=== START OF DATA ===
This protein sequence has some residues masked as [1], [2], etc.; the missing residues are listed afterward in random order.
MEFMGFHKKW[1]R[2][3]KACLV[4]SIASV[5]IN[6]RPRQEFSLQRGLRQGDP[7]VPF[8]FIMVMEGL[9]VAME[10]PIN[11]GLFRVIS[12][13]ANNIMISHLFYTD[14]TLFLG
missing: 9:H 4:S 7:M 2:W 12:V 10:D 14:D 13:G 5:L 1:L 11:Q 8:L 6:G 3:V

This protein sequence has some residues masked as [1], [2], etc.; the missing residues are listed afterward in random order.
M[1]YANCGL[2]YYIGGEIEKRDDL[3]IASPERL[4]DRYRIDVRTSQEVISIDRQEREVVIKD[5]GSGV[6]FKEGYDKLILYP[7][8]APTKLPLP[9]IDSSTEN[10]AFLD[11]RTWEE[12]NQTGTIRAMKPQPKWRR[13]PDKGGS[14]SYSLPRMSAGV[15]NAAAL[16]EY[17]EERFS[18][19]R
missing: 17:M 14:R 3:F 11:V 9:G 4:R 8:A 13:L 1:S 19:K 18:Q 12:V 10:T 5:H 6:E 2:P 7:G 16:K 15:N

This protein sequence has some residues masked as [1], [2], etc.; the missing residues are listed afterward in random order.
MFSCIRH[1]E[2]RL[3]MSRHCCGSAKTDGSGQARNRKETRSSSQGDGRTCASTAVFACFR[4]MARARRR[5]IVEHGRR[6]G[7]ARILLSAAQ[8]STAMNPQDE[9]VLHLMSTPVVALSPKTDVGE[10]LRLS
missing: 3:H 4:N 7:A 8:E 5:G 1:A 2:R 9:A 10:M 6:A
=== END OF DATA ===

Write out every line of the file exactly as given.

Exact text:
This protein sequence has some residues masked as [1], [2], etc.; the missing residues are listed afterward in random order.
MEFMGFHKKW[1]R[2][3]KACLV[4]SIASV[5]IN[6]RPRQEFSLQRGLRQGDP[7]VPF[8]FIMVMEGL[9]VAME[10]PIN[11]GLFRVIS[12][13]ANNIMISHLFYTD[14]TLFLG
missing: 9:H 4:S 7:M 2:W 12:V 10:D 14:D 13:G 5:L 1:L 11:Q 8:L 6:G 3:V

This protein sequence has some residues masked as [1], [2], etc.; the missing residues are listed afterward in random order.
M[1]YANCGL[2]YYIGGEIEKRDDL[3]IASPERL[4]DRYRIDVRTSQEVISIDRQEREVVIKD[5]GSGV[6]FKEGYDKLILYP[7][8]APTKLPLP[9]IDSSTEN[10]AFLD[11]RTWEE[12]NQTGTIRAMKPQPKWRR[13]PDKGGS[14]SYSLPRMSAGV[15]NAAAL[16]EY[17]EERFS[18][19]R
missing: 17:M 14:R 3:F 11:V 9:G 4:R 8:A 13:L 1:S 19:K 18:Q 12:V 10:T 5:H 6:E 2:P 7:G 16:K 15:N

This protein sequence has some residues masked as [1], [2], etc.; the missing residues are listed afterward in random order.
MFSCIRH[1]E[2]RL[3]MSRHCCGSAKTDGSGQARNRKETRSSSQGDGRTCASTAVFACFR[4]MARARRR[5]IVEHGRR[6]G[7]ARILLSAAQ[8]STAMNPQDE[9]VLHLMSTPVVALSPKTDVGE[10]LRLS
missing: 3:H 4:N 7:A 8:E 5:G 1:A 2:R 9:A 10:M 6:A